There isn't a lot of philosophical (or even psychological) work on schadenfreude -- the pleasure people sometimes feel at witnessing or hearing about (but not personally causing) the suffering of others. But the most prominent analyses treat it as a type of pleasure one feels seeing someone get their comeuppance. John Portman calls schadenfreude "an emotional corollary of justice" (2000, p. 197*). Aaron Ben-Ze'ev suggests that a typical feature is that the sufferer deserves the misfortune (1992, p. 41). Frans de Waal suggests that schadenfreude "derives from a sense of fairness" (1996, p. 85).
We could define schadenfreude as involving just deserts, for the sake of philosophical analysis. But doing so misses, we think, central cases that should be within the term's scope and which give it its uncomfortable moral coloring.
Consider that staple of "America's Funniest Videos", the groin shot:
It doesn't seem that these are instances of justice delivered. We are laughing at -- seemingly enjoying -- pain, indifferent to whether it is deserved. If we stipulate that schadenfreude requires desert, we would need a different name for this interesting phenomenon. But rather than do that, let's acknowledge that there are at least two different types of schadenfreude: just-deserts schadenfreude, when the bad guy finally gets what's coming to him, and the comic schadenfreude of America's Funniest Videos and FailBlog. Comic schadenfreude seems to require not justice but rather a kind of absurdity involving pain as an integral component. And unlike the schadenfreude of just deserts, where pleasure can sometimes be found when inexpiable wrongdoing is met with severe pain, comic schadenfreude might require that the injury (or pain) not be too serious.
Still another species of the genus seems to involve neither comic absurdity nor justice: the schadenfreude of grace.
Sweet it is, when on the great sea the winds are buffeting the waters, to gaze from the land on another's great struggles; not because it is pleasure or joy that any one should be distressed, but because it is sweet to perceive from what misfortune you yourself are free. Sweet is it too, to behold great contests of war in full array over the plains, when you have no part in the danger (On the Nature of Things, Book II.1ff., Bailey trans.).And Hobbes:
from what passion proceedeth it, that men take pleasure to behold from the shore the danger of them that are at sea in a tempest, or in fight, or from a safe castle to behold two armies charge one another in the field? It is certainly in the whole sum joy, else men would never flock to such a spectacle. Nevertheless there is in it both joy and grief. For as there is a novelty and remembrance of own security present, which is delight; so is there also pity, which is grief. But the delight is so far predominant, that men usually are content in such a case to be spectators of the misery of their friends (Human Nature, IX.19).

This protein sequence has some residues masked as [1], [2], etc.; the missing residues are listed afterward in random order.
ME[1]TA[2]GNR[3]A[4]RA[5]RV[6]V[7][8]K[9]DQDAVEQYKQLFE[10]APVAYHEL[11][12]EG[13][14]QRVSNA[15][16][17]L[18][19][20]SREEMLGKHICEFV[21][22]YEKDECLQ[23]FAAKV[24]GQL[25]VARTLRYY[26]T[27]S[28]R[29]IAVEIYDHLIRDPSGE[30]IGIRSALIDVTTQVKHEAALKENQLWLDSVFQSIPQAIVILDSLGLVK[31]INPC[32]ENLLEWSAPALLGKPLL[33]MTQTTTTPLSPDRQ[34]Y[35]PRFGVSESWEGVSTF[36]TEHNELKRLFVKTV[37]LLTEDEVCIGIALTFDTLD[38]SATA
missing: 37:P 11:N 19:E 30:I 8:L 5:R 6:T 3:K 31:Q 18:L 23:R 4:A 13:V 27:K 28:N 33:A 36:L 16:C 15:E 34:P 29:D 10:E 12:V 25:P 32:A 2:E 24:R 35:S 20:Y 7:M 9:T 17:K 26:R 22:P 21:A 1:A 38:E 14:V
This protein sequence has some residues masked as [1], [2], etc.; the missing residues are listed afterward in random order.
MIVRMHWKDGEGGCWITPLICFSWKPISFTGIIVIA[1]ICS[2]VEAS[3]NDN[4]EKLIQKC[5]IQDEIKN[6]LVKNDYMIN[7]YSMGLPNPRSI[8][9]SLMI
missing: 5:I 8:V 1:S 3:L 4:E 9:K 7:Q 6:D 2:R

Evidently, people throughout the ages have found great pleasure standing atop the bluff in a storm, watching sailors below die on the rocks. Lucretius and Hobbes suggest, plausibly we think, that for many viewers an important part of the the pleasure derives from how salient another’s suffering makes your own safety by comparison. Similarly, perhaps, reading a history of war and genocide can put into perspective one's own complaints about the erroneous telephone bill and the journal rejections.
Indeed, the very fact that the suffering of the others is undeserved lends the schadenfreude of grace its particular bittersweet flavor. If the sailors or soldiers were fools or villains then it's maybe just harsh justice to see them die from their bad choices, and we have something closer to the schadenfreude of just deserts; but if they did nothing wrong or foolish and it could just as easily have been you, then it's both more a shame for them (the bitter) and also more vividly pleasing how lucky you yourself are (the sweet): There but for undeserved grace go I.
The schadenfreude of just deserts, comic schadenfreude, and the schadenfreude of grace do not exhaust the list of schadenfreudes, we think. There are at least two more: the schadenfreude of envy, and pathological forms of erotic schadenfreude (not to be confused with consensual play-acting sadism). We also suspect that these different types of schadenfreude can sometimes merge into a single complex emotion.
Probably no unified analysis of the psychological mechanisms suffices to cover all types, and they differ substantially in what they reveal about the moral character of the person who is moved by them. Comeuppance is only the start of it.
* Though comeuppance seems to be Portman's take-home message, his overall view is nuanced and anticipates some of the points of this post.